Irish Prime Minister Brian Cowen has praised Irish emigrants for their courage and their tenacity in the face of adversity.
Speaking at the Dublin launch of IrishCentral publisher Niall O'Dowd's new book "An Irish Voice," Cowen paid tribute to Irish emigrants.
And he said that naysayers who put down Irish Americans did so through their own ignorance.
"I've always felt that there was an element in this country that looked over at the diaspora in a rather patronising way, as the shillelagh and the Aran jumper brigade," he said.
Cowen's comments on emigration come as almost 60,000 Irish people have fled Ireland with a further 45,000 set to emigrate this year.
He spoke of the difficulties that the Irish faced when moving to big cities like New York.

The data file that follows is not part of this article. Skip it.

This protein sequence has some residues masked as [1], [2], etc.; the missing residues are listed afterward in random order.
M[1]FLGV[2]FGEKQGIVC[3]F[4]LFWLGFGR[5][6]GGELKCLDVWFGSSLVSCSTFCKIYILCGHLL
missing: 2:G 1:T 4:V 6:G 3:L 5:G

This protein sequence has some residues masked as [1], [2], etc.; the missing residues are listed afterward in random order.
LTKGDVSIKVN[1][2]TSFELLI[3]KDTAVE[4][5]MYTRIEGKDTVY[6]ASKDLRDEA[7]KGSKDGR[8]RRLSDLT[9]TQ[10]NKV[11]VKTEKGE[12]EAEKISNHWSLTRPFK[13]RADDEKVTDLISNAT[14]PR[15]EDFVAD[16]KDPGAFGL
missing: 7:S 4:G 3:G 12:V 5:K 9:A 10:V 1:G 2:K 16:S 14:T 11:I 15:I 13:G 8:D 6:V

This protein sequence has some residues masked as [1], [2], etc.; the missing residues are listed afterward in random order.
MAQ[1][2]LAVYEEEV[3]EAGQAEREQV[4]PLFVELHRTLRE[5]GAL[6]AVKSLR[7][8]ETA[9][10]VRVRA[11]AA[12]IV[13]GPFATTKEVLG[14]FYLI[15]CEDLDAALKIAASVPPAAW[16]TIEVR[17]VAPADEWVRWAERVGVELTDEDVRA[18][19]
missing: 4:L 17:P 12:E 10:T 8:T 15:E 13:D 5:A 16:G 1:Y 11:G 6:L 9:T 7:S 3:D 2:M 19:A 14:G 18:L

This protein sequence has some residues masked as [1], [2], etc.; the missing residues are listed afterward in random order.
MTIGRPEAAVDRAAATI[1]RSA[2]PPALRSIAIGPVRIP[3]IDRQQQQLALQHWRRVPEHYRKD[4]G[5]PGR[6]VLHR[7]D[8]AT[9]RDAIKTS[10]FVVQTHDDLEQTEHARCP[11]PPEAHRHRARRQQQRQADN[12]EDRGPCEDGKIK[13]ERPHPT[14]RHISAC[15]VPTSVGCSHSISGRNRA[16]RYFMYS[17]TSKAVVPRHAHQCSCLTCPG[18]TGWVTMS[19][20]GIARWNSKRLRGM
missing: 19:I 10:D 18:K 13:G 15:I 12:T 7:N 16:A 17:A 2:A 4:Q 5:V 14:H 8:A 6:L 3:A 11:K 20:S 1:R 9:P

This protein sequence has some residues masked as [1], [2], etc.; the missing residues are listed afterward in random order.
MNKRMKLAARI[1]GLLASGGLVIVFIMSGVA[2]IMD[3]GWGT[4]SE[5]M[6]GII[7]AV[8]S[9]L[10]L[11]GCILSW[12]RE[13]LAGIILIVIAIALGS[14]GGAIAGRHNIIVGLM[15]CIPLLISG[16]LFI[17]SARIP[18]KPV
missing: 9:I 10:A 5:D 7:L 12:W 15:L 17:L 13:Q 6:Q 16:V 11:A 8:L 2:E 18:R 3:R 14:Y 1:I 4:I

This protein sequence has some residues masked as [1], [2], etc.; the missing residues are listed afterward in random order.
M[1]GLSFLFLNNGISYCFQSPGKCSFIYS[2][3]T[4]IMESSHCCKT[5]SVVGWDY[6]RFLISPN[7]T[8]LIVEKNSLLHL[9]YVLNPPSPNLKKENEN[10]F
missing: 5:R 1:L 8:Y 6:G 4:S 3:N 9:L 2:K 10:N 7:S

"You try and find some sense of connection in a very big city, on one hand trying to maintain your Irish connection, on the other hand not being imprisoned by it and enjoy a different life," he said.
"There is no family unaffected by the reality of emigration, no family that I know of, who don't have some members who are 'on the other side' as they say."
Cowen said that Ireland needed to learn from Irish America to overcome the economic crisis.
"When I go to America and meet Irish-America in all its manifestations, I think what we need to take from there is that sense of 'yes of course there's a crisis, but there's opportunity'," he said.
"We need to have the resilience and self-belief to recognise that we are not alone in this. One of the great things about America for all its faults is the idea that there is a new day, there is another tomorrow, there is a way forward. That has always been something we've always had to learn from America, that it is okay to fail."